What's Up With My (Almost) 10 Year Old Niece?

My niece is almost 10 years old, and she is still having out-of-control temper tantrums. She behaves herself at school and with babysitters (my sister and brother-in-law get glowing reports of her), but at home, she has temper tantrums that last for hours, including slamming doors over and over, screaming at the top of her lungs, and yelling threats like “If you ground me, I’ll hurt you!” or “If you ground me, I’ll kill myself!”

This is a kid who has been spoiled rotten; the only abuse she might possibly have suffered in her life is getting too much. The rest of the family is completely at a loss for what’s going on with this kid. Is she simply that spoiled? Does she have some kind of real psychological problem? Is there anything we can do or say to try to help this kid? Anybody dealt with a kid like this, and have any insight here?

Define spoiled.

Off the cuff it sounds as if she behaves at school because there’s structure. What kind of environment exists at home? Do her parents lay down the law or is this kid calling the shots? If it’s the latter, why are they letting her do it?

“I’ll kill myself/hurt you” definitely would have flied with my mother when I was growing up.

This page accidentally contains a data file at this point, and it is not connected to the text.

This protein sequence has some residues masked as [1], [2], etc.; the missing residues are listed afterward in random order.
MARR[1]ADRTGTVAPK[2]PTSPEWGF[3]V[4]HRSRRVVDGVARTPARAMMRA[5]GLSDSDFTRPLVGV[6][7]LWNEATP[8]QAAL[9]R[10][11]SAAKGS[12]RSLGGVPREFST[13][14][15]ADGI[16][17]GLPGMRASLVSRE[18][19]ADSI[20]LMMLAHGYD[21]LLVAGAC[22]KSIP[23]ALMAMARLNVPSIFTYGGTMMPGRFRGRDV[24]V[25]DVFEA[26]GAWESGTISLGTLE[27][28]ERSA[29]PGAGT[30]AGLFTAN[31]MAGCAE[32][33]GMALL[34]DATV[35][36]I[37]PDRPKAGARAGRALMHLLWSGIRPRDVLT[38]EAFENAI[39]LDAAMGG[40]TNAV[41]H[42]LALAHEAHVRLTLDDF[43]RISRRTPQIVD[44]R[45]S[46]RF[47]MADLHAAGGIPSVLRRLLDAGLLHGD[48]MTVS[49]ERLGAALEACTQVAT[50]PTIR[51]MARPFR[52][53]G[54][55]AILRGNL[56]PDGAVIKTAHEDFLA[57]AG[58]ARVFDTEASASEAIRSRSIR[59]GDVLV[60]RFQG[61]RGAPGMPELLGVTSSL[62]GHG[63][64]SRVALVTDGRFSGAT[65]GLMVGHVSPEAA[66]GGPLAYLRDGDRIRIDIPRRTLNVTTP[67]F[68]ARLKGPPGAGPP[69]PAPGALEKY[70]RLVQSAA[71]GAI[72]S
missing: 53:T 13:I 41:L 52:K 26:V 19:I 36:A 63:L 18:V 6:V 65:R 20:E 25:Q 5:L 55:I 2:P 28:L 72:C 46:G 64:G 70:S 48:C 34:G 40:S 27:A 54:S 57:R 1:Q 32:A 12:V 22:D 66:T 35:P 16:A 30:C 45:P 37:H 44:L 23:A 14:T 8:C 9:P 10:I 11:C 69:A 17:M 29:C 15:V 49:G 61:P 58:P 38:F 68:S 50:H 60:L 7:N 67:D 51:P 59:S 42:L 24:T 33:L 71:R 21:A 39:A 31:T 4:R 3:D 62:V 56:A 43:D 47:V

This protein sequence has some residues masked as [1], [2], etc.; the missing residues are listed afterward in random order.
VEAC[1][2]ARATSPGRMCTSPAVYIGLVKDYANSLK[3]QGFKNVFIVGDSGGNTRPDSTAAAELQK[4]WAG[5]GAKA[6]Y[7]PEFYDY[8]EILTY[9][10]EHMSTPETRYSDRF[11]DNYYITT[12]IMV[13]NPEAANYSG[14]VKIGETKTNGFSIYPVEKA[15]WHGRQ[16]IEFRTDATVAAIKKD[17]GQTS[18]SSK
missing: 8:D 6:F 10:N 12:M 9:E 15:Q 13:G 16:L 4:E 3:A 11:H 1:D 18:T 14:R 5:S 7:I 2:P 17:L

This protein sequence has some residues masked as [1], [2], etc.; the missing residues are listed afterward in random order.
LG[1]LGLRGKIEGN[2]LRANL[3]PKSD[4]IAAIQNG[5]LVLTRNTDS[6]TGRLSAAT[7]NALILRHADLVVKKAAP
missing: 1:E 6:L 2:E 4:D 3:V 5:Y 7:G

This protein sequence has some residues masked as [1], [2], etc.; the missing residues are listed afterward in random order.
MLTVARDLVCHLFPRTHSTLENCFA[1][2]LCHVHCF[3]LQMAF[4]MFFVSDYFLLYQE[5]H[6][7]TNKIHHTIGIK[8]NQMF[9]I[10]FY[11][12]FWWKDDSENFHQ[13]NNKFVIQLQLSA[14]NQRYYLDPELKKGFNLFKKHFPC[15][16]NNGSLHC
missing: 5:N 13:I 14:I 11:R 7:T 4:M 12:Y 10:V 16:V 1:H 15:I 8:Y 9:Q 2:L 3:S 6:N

There’s the problem.
That, and her parents take her seriously when she threatens to hurt herself or anyone else. She’s 10 years old. Who is she going to hurt? You cannot be afraid to punish your child. They need to know boundaries. The only place they learn them from is people in authority. Namely, parents.

Er, wouldn’t have flied.

My brother used to have temper tantrums. The doctor told my mother to just ignore him and he will get tired and stop. One day he was having one of his spells and my mother sent him to his room. He went to his room, dumped the contents of every drawer on the floor, tossed everything for the closet around the room, pulled the mattresses off the bed, etc. My mother went in and beat him until she was exhausted. I don’t remember ever seeing him have another temper tantrum.

Can’t help rereading the words “beat him until she was exhausted” without smiling a little (just a little). A one-time mercy beating that stops all future problems is every parent’s fantasy. Too bad you can’t advise that without having the PC police kick your door down. Sometimes a good old fashion whupin works.

My dad was afraid to spank kids so he learned to sound menacing. Somehow he could make the walls vibrate with just a couple of words. Still remember the word “SITDOWN” (pronounced as 1 word). It carried an entire paragraph of information with it. Loosely translated: “I will find something in the scrap wood pile to paddle your bare ass with if you don’t sit down, shut up and stop whatever the hell you’re doing wrong”. And if it breaks I’ll find a stronger piece of wood". Didn’t find out till years later he was all bark. Mom got to use the fly swatter as needed. didn’t have the voice for it.

Fortunately it’s possible to get kids under control without needing to beat them. It’s not every parent’s fantasy to beat their children so viciously that the kids behave perfectly forever more.

The most telling point in the story is that she is perfectly behaved outside the home and difficult at home. That’s either because she knows she can get away with outrageous behaviour at home and chooses to do so or (less likely) she’s using all her energy to behave outside the house and when she comes home she lets fly.